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Gina Verdolaga

Not long ago, an oily sales executive invited me to have dinner with him at a French restaurant. To start off the meal, he ordered a plate of escargot. When it came, he tried to entice me into tasting some, saying they were a fine example of afrodaisies. Huh? Visions of white and yellow flowers with bushy hairdos danced in my head. Finally, it dawned on me that my date was talking about aphrodisiacs. Since I don't like snails in whatever form ("slimy suckers", as Julia Roberts says of them in Pretty Woman), I politely declined the gastronomic experience.

Aphrodisiacs in international cuisine come in many forms - from mussels to pine nuts to feta cheese. These types of food purportedly possess magic qualities of taste and texture that inspire intense desire, sexual appetite and potency. And what is the best aphrodisiac of them all? It's chocolate. Well, all right, it is a myth but it's not difficult to believe that it's true. Chocolate has a chemical called phenylethylamine, which is practically identical to the substance manufactured in the brain of an infatuated person. The rush of sweetness when you bite a piece of chocolate gives one an instant jolt of pleasure. Your heartbeat quickens, your head dissolves into a blissful dream and your hand reaches out for…another piece.

Connoisseurs of chocolate will argue the merits of bittersweet chocolate over milk or white chocolate, cream, fruit or wine-filled truffles. Size and shape of chocolate also matter, not to mention the packaging of the boxes they come in. The subject itself can arouse conflicting passions. Yet to my mind, the simplest type of chocolate is the best. I need not purchase expensive Swiss chocolates to tickle my private fantasies. All I need is Chocnut.

Yes, Chocnut, the sweet staple of my childhood, a simple concoction of peanuts, milk, cane sugar, cocoa powder and flavoring. What joy it evoked to know that I had a secret stash of Chocnut in my school bag or desk - not to be shared of course, for that would destroy the thrill.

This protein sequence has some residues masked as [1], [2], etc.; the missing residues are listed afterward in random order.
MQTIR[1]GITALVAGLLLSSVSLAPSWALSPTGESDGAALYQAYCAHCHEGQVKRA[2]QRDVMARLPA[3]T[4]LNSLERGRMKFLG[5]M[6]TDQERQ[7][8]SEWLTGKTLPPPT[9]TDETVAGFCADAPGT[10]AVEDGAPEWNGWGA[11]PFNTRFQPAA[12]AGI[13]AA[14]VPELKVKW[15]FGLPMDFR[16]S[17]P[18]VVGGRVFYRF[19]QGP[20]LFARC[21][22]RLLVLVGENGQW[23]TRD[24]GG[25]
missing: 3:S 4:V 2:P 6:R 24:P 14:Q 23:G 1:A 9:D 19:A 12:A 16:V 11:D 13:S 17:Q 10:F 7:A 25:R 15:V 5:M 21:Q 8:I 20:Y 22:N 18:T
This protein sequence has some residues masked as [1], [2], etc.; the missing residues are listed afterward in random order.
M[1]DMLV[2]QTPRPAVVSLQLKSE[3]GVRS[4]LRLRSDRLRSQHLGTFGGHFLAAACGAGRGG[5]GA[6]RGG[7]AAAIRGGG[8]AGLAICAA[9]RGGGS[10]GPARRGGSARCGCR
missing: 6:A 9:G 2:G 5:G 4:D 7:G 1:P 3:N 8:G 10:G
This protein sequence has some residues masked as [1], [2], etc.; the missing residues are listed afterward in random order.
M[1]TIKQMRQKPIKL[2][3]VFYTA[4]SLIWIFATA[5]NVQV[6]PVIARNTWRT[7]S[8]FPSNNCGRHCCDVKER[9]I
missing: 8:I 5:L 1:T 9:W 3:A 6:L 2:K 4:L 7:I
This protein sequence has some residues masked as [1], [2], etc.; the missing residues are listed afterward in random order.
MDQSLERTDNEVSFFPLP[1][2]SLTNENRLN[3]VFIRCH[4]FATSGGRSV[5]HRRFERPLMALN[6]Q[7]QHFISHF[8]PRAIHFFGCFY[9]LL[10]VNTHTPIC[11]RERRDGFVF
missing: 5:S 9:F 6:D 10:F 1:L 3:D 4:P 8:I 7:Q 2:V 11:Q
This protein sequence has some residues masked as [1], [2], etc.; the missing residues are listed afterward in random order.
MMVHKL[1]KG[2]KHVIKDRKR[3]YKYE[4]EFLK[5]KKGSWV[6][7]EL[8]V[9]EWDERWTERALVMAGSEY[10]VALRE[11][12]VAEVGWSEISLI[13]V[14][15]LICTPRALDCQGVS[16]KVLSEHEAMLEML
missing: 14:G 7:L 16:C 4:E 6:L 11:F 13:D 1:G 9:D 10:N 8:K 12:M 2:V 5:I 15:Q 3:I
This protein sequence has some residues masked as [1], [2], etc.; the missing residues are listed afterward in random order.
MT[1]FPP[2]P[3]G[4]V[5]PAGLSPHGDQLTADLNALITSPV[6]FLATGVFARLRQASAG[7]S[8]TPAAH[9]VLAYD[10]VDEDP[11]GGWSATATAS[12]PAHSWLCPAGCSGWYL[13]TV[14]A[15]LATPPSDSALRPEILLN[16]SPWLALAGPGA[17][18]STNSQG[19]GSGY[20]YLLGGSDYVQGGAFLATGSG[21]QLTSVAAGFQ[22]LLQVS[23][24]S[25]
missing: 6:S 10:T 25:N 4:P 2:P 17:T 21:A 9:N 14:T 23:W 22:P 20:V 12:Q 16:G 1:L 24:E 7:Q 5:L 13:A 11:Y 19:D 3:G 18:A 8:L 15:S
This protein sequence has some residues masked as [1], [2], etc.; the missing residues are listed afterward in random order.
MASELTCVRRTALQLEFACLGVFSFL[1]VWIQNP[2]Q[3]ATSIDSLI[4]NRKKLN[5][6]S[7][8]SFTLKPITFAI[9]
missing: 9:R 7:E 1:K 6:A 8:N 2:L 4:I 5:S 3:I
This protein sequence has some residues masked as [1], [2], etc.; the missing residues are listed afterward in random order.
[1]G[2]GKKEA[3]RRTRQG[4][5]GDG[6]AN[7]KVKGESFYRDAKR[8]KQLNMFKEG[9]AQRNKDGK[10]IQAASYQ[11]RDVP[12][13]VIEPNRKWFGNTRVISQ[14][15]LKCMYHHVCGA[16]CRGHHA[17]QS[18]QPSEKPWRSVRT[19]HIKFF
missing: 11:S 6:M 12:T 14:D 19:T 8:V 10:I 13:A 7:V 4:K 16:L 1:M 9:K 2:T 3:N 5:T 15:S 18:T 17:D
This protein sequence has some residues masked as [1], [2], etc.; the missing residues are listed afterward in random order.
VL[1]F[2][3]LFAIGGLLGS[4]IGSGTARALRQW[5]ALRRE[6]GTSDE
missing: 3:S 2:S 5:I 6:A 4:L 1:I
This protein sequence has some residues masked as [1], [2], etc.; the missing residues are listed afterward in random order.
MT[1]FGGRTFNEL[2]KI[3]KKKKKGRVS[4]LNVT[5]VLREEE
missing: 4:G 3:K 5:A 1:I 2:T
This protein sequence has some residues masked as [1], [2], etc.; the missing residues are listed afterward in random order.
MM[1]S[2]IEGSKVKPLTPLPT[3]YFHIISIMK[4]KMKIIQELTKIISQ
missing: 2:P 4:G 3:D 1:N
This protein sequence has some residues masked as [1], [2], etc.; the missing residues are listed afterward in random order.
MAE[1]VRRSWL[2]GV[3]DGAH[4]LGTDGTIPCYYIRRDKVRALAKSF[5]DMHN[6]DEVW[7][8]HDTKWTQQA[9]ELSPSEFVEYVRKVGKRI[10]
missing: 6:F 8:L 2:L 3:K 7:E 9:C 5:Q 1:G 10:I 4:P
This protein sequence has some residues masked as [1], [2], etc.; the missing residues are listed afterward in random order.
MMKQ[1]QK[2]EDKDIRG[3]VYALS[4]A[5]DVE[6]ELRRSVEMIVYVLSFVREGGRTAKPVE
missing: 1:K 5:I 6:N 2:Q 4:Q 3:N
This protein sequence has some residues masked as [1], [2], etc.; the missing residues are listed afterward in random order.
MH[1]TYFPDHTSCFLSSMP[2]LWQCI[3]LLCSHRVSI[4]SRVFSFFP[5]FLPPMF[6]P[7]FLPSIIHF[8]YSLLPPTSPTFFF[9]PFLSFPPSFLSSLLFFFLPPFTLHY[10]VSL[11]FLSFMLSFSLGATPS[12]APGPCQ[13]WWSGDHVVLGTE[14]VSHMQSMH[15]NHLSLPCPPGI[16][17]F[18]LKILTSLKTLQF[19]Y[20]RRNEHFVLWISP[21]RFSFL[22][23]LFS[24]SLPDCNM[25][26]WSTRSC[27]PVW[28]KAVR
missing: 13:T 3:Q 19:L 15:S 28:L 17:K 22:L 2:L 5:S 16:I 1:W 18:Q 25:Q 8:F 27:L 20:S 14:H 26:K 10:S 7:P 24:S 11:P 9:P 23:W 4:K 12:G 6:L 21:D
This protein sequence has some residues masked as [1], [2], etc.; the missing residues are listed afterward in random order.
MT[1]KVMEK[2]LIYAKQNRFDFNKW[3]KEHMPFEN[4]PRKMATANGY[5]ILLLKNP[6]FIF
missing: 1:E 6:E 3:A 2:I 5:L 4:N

There are different ways of eating Chocnut: you can break it into smaller blocks or divide it lengthwise. The challenge is not to crumble it in the process. If you're in a hurry, you can swallow the whole rectangle. But you risk possible choking because its texture allows it to stick to your throat. You can chew it or let it sit inside your mouth and wait for it to melt. Since that would take a while, you can shift it around with your tongue and scrape it off your teeth. That way, you can savor the peanut grains better. Any crumbs left inside the foil can be reshaped with your thumb and forefinger into an edible mass, or you can more efficiently take care of any remainders by licking the foil. The foil is plain silver but occasionally, it can come in shiny green, red and blue colors during the holiday season.

I always try to bring Chocnut as pasalubong (gifts) for my Filipino friends and relatives who live abroad. They usually respond with a cry of delight as they wolf the chocolate down and share their happy memories about it. Curiously, this delicacy is not easy to find. Sometimes, I have to go to the palengke (wet market) or selected native restaurants if I need several packs.

Beware of imitations, though. Once, I got fooled by similar packaging and the word "Nut" printed across the plastic pack. When I tasted the chocolate, however, I gagged at the damp texture and spat it out. Chocnut is dry and only sticks together when it's inside your mouth. (Any allusion or metaphorical link I leave entirely up to the reader, but there's no other way to describe the Chocnut experience.) After eating only two pieces, the pleasure generated is truly akin to a love buzz.

Forget the fancy oyster dish, crushed pearl powder, Spanish fly, olives, strawberries, onions, ginseng, Vitamin E, or--get this--green M&Ms. Chocnut does it for me.

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